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Bernard Everett, InfoGuard: Cyber crime threatens the core infrastructure supporting critical business activities, Tapping into fibre optic cables is easier than you think!

February 2008 by Bernard Everett, Region Sales Director Western and Southern Europe InfoGuard

As we start to assess the damage and possible consequences of the 25 million people now open to data fraud after two disks containing personal and financial records have gone missing, it has to be asked ‘what happens if this information was freely available to anyone possessing off the shelf eaves-tapping equipment?’

State-of-the-art fibre optic networks are employed by many banks, insurance companies, enterprises and public authorities as their communication backbone, supporting critical business activities, it just so happens to be the place where industrial espionage is rife. If no security precautions are taken to prevent the theft of data, the consequences could be devastating. Unlike in this most recent case were two disks have clearly gone missing, in a premeditated tapping of an optical network it is extremely unlikely that the victim will even be aware the perpetrator exists; information will not go missing as our data thief will be simply eavesdropping and coping what transpires over the network.

What could it mean to your business?

The world has been shocked to think that the institution that sets the standard and writs the rules, legislating how data needs to be protected can be today at the forefront of one of the largest losses involving 25m files containing individual personal information.
In the commercial sector directors are now made personally liable and can face prosecution, and made to pay damages and fines and can even face imprisonment. In regards to HM Revenue and Customs the question can be rightly asked as to who will ultimately take responsibility?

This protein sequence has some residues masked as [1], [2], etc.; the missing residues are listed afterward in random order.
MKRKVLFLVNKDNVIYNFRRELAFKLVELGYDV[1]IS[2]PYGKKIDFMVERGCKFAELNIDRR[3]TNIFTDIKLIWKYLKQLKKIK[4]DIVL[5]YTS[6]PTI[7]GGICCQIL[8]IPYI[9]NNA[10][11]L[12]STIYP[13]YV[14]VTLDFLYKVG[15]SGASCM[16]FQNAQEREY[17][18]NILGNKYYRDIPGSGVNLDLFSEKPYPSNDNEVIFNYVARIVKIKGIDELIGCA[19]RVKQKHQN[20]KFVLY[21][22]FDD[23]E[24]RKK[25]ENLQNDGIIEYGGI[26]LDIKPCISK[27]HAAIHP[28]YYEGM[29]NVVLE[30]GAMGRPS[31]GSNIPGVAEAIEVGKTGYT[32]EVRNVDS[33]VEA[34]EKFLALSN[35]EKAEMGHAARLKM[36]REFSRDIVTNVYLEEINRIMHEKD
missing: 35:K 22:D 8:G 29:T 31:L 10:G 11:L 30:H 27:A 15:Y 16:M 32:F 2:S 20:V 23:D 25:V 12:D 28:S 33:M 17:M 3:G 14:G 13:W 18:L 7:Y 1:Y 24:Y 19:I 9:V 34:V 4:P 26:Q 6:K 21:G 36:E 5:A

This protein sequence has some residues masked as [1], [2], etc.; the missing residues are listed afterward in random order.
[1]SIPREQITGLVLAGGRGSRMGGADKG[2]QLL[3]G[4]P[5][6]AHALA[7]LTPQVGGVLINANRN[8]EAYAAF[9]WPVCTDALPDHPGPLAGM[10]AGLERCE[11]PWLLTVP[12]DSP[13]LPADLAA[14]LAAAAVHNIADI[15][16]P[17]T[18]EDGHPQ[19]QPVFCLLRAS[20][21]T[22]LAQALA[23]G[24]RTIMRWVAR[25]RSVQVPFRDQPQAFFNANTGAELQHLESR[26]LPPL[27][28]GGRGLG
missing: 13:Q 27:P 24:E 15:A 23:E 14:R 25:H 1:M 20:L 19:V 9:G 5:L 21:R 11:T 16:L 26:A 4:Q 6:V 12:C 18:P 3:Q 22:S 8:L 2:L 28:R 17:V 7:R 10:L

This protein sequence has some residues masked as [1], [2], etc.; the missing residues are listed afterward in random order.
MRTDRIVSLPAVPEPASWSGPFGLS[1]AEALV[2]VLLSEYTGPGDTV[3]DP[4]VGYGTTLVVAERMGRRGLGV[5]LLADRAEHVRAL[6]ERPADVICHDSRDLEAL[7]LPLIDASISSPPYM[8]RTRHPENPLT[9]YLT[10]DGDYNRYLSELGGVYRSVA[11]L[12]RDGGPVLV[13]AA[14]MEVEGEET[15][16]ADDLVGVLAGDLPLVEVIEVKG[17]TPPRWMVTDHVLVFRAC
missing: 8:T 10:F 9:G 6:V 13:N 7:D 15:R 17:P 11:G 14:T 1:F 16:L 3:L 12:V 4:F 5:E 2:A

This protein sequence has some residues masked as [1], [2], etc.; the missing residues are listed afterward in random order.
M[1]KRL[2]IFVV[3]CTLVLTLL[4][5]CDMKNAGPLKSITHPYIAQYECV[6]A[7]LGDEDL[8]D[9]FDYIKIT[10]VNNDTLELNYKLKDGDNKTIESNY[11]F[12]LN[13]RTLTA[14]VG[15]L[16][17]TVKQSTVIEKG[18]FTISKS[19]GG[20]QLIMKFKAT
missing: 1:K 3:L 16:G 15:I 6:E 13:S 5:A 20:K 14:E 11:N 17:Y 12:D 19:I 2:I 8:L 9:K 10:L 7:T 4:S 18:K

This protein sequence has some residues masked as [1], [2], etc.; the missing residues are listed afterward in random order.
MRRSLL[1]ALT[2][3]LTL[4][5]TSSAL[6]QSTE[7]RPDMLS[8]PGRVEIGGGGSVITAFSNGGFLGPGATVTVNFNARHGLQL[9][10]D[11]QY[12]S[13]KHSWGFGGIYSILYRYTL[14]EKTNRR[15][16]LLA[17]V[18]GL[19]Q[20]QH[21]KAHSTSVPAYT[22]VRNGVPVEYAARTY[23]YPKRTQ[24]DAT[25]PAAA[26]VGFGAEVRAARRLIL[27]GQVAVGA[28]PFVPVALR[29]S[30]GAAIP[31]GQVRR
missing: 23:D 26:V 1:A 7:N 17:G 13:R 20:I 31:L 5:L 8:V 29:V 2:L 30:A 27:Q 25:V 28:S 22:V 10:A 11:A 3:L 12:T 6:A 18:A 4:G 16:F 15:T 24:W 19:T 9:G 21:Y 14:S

For some industry sectors the worst impact can be the devastating customer’s trust which as in the case of Northern Rock can have huge consequences on the investment and stability of a financial institution. In a survey by the Wall Street Journal it is estimated that companies that have incurred a breach of information can face a share price loss of up to 3.3% on the day of disclosure, followed by 5 – 24% thereafter with only 30% of such companies being able to recover at all. A recent example is Card Systems which lost $300m in the first 24hrs after disclosing a breach in which 45m credit card details were hacked; Card Systems were then acquired by its competitor Choice Point.

After the humiliation of numerous press conferences, the financial damage does stop with the share price. There are huge additional indirect costs associated with a breach where sensitive data whether it is National Security Numbers, Health Data, Credit Card details or other financial records are lost. Some of these costs will be linked to Public hearings, e.g. Bank of America and Card Systems, call centers, investigations, and credit checks. With an estimated cost of between $100 and $125 per customer, it is reported that Atlantis Resort paid an approximate $6m and Fidelity $15m in additional indirect costs. It is unlikely that in this situation the HM Revenue and Customs will go out of business as it is clear who ultimately will pick up the tap for this ‘oversight’!

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